In yet another aspect of the present invention, aggregated data can include general health summaries, mental health summaries, lifestyle summaries, disease management, and/or health risk economic forecasts. Such data can be used in one embodiment, to optimize Employee Assistance Programs, disease management contracts, and/or case manager contracts by, for example, “pushing” at-risk and/or no claim participant data to providers. The goal of such “pushing” is to increase the frequency of low risk claims through early detection and treatment, while reducing the aggregate cost caused by excessive and catastrophic claims. This objective can provide a turnkey benefit that encourages participant accountability to improve and sustain good health practices with compounding existing resources. Improvements in predictive modeling and claims forecasting by having hard data on “at-risk” populations can also be achieved.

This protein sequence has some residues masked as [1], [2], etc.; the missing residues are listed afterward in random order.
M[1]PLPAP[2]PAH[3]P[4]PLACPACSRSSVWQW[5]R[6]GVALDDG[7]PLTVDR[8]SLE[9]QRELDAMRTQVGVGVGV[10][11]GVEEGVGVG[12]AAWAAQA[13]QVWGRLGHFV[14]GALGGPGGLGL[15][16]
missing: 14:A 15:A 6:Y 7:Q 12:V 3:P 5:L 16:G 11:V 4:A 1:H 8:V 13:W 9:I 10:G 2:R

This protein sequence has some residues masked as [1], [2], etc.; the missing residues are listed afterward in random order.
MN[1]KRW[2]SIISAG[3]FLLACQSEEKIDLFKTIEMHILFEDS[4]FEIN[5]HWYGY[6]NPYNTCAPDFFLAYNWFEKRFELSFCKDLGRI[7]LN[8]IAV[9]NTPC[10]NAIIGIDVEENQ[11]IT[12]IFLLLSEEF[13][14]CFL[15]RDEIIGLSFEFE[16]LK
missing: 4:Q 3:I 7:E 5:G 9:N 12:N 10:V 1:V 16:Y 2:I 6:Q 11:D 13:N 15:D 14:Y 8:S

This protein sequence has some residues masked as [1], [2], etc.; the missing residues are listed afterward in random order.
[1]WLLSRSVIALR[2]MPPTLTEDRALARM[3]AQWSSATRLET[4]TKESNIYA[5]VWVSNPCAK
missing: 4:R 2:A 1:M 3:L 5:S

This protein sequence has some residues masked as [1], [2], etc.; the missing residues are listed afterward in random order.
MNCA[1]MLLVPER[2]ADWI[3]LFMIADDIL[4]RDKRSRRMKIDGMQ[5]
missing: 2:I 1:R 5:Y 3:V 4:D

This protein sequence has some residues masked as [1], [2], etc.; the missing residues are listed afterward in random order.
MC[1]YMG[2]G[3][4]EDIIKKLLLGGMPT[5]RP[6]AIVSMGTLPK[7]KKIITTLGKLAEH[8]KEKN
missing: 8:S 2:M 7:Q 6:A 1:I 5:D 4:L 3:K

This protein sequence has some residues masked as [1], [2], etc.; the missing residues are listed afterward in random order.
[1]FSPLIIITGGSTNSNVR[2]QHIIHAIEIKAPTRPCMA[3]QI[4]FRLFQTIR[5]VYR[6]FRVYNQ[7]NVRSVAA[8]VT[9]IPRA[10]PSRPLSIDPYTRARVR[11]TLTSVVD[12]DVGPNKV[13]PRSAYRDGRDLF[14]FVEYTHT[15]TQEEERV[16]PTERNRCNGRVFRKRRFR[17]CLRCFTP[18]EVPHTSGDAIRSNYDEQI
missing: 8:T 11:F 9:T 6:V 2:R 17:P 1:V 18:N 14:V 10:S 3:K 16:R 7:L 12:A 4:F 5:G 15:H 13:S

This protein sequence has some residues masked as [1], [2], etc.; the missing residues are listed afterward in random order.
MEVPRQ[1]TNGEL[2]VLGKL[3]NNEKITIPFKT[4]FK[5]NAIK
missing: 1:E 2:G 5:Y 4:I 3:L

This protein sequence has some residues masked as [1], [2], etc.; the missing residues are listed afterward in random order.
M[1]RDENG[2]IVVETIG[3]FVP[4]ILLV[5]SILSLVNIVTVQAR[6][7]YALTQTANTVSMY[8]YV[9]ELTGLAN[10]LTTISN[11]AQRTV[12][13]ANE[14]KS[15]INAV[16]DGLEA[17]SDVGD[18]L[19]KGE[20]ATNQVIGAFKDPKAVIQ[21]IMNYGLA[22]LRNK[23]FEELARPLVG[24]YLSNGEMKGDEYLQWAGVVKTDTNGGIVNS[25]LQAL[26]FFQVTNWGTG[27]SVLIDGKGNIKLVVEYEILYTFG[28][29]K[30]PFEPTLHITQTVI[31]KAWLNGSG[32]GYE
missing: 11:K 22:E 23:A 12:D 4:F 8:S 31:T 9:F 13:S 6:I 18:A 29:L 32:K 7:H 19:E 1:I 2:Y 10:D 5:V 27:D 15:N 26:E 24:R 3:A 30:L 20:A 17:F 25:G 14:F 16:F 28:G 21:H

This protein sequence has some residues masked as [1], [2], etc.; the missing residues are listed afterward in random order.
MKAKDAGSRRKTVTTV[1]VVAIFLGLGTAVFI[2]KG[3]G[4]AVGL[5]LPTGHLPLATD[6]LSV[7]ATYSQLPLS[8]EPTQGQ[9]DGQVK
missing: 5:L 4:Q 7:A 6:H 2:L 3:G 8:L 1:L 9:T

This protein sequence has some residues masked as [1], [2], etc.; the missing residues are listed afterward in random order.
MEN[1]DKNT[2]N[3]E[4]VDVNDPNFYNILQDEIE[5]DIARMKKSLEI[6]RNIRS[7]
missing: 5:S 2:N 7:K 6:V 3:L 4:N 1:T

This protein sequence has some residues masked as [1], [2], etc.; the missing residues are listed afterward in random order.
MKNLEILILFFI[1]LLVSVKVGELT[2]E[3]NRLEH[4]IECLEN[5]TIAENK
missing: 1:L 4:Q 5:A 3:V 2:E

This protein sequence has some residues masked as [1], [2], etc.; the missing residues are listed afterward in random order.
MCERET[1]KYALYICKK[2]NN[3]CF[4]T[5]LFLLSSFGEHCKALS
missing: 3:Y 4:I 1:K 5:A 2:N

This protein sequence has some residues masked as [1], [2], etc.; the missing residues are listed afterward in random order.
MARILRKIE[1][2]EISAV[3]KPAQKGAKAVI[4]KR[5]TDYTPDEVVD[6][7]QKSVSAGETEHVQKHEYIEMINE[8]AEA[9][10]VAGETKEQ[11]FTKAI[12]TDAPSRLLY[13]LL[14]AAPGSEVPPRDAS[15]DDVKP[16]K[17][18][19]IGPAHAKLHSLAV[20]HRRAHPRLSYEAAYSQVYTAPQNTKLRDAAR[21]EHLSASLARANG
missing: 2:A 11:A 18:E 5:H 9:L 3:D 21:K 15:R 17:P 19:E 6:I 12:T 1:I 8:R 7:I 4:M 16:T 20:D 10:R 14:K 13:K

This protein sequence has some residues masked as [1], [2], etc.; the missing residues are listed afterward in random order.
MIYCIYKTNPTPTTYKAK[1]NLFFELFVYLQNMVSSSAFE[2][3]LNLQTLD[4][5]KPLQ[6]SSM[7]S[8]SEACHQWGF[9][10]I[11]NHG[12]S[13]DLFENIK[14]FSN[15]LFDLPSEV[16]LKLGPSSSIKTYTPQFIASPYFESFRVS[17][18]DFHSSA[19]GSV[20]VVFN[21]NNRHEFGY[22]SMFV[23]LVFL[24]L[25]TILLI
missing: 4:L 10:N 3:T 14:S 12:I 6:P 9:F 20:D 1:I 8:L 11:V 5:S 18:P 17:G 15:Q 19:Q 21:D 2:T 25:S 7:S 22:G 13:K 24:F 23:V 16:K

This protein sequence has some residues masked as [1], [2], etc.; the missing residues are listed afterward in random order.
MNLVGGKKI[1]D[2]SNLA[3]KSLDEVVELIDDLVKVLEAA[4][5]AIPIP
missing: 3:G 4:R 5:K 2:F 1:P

In another aspect of the present invention, the biosample (for example, blood, tissue, organ, saliva, hair, skin, fingernail, toenail, urine, stool sample) and/or biometric data are scored against nationally published data.